American lawns cover more than an estimated 30 million acres, and there are over 200 pesticides approved and available for yard care. 75 percent of American households use pesticides, and, according to the US Fish and Wildlife Service, “Homeowners use up to 10 times more chemical pesticides per acre on their lawns than farmers use on their crops.” Of 103.9 million households with lawns, more than half use insecticides; 40 million use herbicides and 14 million use fungicides. (CSM) These numbers add up. The EPA’s latest public figures from 2001 estimate US homeowners bought 102 million pounds of the active ingredients used in pesticides for lawn and garden, at a cost of over $2 billion, while every year $5 billion is spent on fossil-fuel-derived fertilizers. All told, Americans spent over $38 billion on lawn care in 2003. And yet, many of the conventional pesticides used on lawns pose threats to human health and wildlife, killing more birds than West Nile virus and resulting in the accidental poisonings of children.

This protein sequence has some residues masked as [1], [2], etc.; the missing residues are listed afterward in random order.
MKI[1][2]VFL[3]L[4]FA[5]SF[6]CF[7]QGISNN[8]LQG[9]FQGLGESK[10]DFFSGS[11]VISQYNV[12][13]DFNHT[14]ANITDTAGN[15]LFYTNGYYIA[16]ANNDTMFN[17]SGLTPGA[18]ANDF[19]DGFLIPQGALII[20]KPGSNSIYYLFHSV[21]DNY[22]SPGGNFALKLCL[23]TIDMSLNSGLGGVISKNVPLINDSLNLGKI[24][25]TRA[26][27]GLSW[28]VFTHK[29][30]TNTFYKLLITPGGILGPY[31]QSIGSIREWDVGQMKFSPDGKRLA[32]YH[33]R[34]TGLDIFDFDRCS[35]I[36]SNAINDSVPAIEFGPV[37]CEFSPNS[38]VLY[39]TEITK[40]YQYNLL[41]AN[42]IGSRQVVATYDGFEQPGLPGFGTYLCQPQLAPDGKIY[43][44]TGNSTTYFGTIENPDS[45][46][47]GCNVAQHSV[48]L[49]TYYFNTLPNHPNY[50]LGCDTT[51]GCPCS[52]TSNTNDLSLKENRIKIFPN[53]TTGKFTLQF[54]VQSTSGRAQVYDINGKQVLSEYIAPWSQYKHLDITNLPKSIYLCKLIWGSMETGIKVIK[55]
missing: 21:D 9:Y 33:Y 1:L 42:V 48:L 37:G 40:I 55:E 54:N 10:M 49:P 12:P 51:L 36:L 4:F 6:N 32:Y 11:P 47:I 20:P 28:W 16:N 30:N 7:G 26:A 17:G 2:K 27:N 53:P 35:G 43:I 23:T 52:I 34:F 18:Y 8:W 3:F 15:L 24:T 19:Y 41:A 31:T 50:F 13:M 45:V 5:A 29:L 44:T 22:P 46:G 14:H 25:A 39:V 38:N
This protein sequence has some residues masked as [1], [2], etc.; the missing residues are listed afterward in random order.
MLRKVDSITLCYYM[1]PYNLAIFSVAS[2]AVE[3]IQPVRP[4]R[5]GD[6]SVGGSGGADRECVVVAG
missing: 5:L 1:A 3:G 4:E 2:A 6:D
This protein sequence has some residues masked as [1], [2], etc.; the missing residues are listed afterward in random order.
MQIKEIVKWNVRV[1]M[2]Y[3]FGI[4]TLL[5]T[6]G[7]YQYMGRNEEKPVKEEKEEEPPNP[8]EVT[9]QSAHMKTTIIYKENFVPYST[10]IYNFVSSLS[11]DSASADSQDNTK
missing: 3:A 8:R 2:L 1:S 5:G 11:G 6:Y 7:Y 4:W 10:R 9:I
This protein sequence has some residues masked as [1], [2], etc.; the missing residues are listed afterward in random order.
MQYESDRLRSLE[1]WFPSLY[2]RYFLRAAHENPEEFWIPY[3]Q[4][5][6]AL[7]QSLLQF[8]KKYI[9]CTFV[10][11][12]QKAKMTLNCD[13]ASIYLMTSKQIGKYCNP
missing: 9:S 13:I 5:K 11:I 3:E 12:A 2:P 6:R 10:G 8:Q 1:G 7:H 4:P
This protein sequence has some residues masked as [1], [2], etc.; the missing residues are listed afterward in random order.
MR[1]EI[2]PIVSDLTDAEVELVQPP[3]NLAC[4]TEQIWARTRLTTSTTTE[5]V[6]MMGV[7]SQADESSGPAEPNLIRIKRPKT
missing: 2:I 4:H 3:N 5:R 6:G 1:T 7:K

The good news is that there are many safer alternatives. Several least-toxic remedies can be made from everyday household ingredients or bought commercially. But it’s not just the products that need to be replaced. Our lawn-care and gardening habits and practices will determine the effectiveness of any alternative pesticide or fertilizer. Organizations like the Northeast Organic Farming Association (NOFA) Land Care Committee have developed new standards for organic land care and are actively educating homeowners and establishing an organic protocol for the industry. The National Wildlife Federation and the National Audubon Society are spearheading campaigns to change the way Americans think about lawn care. Even pesticide and fertilizer giant Scotts is developing a line of organic lawn-care products. MORE >>>
- Poison In The Grass: The Hazards And Consequences Of Lawn Pesticides Poison In The Grass: The Hazards And Consequences Of Lawn...